Information Update - Fall 2007
Impact and Implications of Social Networking in Libraries: Trend or Flash in the Pan - What Will Last, What Will Pass?
A search for libraries on MySpace pulls up a variety of groups that include academic and public libraries, virtual reference services, the American Library Association, PALINET, youth groups in libraries, YALSA (Young Adult Library Service Association) and plenty of librarians who have found and followed the latest trend in communication and information sharing.
Facebook is the student version of MySpace with limited advertisements by comparison. Facebook requires an .edu email address that in theory creates a safer environment for student networking, although there are few limits as to what a student can include in their profile. There is a faculty presence on Facebook which has led to some debate; much of the literature already written on the subject of faculty on Facebook questions the ethics and sensibility of using the format for communication since it is primarily social. Professors and librarians are joining the network to communicate with the students where they are already spending time.
A search using the term library referenced thousands of hits mostly students who in some way decided that the library was important enough to include in their profile. Facebook was kind enough to include "at the library" as a location finder or away message for members. The search for librarian was even more interesting, as of June 5, 2007 at 9:00 PM there were 6 profiles (including mine), 62 names, 6 events and 454 groups. The groups represent the most significant aspect of the library – librarian presence on Facebook. This speaks to why, although social software may be a trend, it is more than just flash in the pan. The group titles range from the sublime to the absurd, for example: I'm a librarian, but I don't own many cats and I work nights (my personal favorite), Do I look like a librarian? and Conan the Librarian, with of course a picture of the Barbarian. The groups included several Ask-A-services as a means of publicizing virtual reference and just libraries promoting services. There are also some serious discussion groups for librarians as a place to "talk" about issues facing libraries, for example: Information Commons, Learning Communities and Digital Reference discussion groups.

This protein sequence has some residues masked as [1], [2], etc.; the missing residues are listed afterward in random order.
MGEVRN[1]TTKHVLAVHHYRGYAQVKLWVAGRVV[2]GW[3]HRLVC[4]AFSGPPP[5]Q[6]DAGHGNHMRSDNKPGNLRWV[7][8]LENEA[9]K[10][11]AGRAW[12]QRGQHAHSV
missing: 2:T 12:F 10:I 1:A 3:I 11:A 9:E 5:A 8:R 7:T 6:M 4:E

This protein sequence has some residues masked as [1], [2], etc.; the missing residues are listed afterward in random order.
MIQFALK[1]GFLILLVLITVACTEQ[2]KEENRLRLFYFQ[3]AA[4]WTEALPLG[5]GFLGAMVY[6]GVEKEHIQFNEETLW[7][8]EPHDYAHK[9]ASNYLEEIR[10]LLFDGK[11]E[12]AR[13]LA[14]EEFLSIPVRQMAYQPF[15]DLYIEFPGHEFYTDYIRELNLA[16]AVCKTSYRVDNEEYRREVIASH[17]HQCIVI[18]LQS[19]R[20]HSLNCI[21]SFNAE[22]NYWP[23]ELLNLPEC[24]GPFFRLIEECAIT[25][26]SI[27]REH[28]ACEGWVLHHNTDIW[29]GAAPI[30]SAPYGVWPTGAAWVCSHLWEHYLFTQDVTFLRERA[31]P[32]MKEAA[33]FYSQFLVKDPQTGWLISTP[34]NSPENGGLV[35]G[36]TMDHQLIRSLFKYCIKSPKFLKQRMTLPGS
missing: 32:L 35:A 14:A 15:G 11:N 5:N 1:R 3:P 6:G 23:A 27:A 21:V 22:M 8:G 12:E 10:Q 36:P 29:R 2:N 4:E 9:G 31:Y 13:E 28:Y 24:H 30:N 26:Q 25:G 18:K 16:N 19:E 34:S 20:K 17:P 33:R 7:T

What are the implications? It is too soon to tell other than the observation that students are using social software over IM and email as a means of communication. A few years ago walking through the computer labs you would see students working on a paper, searching the web, and several IM screens all open on the same computer screen. MySpace has replaced IM as the message forum of choice. One of the issues being discussed, that requires serious consideration, is whether or not we as faculty are invading student and youth territory. My brief journey into the world of social software indicates that adult and authority presence does not have to be a problem; the beauty of social network software is the capacity to choose who is let in and the level of access allowed. Profiles can be public or private and open only to certain people or networks. They can be searched using advanced systems for interests, status, age, geography and personal profiles. The system can block, report and detect problem users giving the user the onus of responsibility. The growth of membership alone is the most telling indicator with the 100 millionth account being created on August 9, 2006, and on average 230,000 new registrations per day. I have located friends, faculty and professional colleagues on both sites. This virtual home base is not just for students, it is a selective people place. I am encouraged by the fact that I have been "friended" in both Facebook and MySpace by students. I am very careful to whom I reach out in an effort to respect this youth oriented student driven world where they in turn have found me. See you on MySpace - search for librarians!